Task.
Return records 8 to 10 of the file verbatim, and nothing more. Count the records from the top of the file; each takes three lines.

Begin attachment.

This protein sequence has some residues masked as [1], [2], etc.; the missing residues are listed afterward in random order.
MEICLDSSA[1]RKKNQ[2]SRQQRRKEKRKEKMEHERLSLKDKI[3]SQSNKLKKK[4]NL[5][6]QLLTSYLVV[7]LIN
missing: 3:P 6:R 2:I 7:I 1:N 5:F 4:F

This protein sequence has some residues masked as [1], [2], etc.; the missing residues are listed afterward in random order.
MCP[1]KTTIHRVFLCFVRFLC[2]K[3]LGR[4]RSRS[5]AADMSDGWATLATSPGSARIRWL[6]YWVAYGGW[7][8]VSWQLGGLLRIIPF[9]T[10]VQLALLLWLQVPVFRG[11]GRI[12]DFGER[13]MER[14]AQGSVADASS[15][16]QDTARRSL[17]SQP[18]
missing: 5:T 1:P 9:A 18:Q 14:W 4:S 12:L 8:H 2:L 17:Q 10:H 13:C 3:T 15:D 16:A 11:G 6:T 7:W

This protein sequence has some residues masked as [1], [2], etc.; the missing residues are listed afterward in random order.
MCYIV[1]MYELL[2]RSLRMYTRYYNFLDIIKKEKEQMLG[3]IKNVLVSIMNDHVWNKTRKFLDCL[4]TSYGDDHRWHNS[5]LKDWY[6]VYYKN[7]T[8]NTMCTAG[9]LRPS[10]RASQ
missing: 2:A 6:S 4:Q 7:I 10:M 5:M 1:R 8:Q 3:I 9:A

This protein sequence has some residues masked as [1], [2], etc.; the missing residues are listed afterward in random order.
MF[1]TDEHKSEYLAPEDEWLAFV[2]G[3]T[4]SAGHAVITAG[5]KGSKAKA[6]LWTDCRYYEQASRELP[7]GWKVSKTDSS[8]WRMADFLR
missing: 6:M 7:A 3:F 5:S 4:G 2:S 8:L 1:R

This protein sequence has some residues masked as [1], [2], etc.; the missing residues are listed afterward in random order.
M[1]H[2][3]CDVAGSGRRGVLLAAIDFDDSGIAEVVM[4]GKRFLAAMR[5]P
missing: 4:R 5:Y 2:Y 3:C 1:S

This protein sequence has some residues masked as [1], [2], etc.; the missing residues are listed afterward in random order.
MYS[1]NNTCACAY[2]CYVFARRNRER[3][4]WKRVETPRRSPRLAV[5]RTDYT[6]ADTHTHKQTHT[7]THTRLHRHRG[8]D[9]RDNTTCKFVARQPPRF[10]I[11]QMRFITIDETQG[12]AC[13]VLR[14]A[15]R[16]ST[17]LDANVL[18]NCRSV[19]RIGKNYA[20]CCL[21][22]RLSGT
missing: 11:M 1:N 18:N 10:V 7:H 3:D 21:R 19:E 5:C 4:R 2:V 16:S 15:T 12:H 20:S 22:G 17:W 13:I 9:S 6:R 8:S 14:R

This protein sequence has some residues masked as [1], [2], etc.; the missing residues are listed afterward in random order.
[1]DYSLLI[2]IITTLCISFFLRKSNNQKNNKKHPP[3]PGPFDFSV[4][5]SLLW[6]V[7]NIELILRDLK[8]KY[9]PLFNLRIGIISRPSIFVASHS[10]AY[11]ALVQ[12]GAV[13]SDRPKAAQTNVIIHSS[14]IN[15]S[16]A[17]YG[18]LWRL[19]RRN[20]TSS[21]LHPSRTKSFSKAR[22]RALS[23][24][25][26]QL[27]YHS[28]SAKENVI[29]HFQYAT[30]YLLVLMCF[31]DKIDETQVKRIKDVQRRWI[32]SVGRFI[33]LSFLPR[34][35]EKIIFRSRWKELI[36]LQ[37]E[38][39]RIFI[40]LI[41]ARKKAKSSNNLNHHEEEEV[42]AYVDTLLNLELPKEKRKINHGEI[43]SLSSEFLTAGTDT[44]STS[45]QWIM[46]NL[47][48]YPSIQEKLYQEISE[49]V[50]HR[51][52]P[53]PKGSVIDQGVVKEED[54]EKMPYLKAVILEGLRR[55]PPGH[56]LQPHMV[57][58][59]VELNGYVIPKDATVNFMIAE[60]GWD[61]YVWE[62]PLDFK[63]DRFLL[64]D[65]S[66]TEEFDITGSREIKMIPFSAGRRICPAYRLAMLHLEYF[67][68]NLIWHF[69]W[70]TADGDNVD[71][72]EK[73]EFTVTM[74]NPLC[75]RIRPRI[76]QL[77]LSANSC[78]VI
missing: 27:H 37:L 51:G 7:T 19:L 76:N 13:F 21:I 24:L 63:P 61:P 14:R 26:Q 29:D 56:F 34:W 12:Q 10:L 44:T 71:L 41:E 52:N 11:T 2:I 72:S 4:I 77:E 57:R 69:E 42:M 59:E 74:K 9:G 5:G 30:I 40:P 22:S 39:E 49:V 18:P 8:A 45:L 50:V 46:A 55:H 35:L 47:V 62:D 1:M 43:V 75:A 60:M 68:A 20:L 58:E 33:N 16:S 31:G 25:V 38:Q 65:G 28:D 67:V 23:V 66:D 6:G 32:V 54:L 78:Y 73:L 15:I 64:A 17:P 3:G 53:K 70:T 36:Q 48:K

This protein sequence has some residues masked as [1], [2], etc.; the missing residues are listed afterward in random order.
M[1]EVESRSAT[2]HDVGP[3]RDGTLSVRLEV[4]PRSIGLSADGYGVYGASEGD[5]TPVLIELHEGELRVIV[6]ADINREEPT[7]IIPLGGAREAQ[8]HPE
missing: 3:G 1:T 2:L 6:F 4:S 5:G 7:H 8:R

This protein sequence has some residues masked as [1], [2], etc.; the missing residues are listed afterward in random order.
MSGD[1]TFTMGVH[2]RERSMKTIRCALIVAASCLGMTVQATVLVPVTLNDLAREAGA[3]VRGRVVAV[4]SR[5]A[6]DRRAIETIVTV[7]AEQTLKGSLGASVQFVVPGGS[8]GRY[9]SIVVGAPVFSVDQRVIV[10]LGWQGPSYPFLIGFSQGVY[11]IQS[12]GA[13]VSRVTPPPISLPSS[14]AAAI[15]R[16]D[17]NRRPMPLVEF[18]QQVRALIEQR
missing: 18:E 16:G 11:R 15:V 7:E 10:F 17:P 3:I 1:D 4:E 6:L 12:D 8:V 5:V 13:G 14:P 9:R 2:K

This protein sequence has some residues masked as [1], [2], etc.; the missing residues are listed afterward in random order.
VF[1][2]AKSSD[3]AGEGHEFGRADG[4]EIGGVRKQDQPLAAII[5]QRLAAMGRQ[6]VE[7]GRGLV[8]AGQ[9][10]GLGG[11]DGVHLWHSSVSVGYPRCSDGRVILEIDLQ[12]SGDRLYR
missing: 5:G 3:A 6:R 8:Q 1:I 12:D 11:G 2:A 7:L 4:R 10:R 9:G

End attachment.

This protein sequence has some residues masked as [1], [2], etc.; the missing residues are listed afterward in random order.
M[1]EVESRSAT[2]HDVGP[3]RDGTLSVRLEV[4]PRSIGLSADGYGVYGASEGD[5]TPVLIELHEGELRVIV[6]ADINREEPT[7]IIPLGGAREAQ[8]HPE
missing: 3:G 1:T 2:L 6:F 4:S 5:G 7:H 8:R

This protein sequence has some residues masked as [1], [2], etc.; the missing residues are listed afterward in random order.
MSGD[1]TFTMGVH[2]RERSMKTIRCALIVAASCLGMTVQATVLVPVTLNDLAREAGA[3]VRGRVVAV[4]SR[5]A[6]DRRAIETIVTV[7]AEQTLKGSLGASVQFVVPGGS[8]GRY[9]SIVVGAPVFSVDQRVIV[10]LGWQGPSYPFLIGFSQGVY[11]IQS[12]GA[13]VSRVTPPPISLPSS[14]AAAI[15]R[16]D[17]NRRPMPLVEF[18]QQVRALIEQR
missing: 18:E 16:G 11:R 15:V 7:E 10:F 17:P 3:I 1:D 4:E 6:L 12:D 8:V 5:V 13:G 14:P 9:R 2:K

This protein sequence has some residues masked as [1], [2], etc.; the missing residues are listed afterward in random order.
VF[1][2]AKSSD[3]AGEGHEFGRADG[4]EIGGVRKQDQPLAAII[5]QRLAAMGRQ[6]VE[7]GRGLV[8]AGQ[9][10]GLGG[11]DGVHLWHSSVSVGYPRCSDGRVILEIDLQ[12]SGDRLYR
missing: 5:G 3:A 6:R 8:Q 1:I 12:D 11:G 2:A 7:L 4:R 10:R 9:G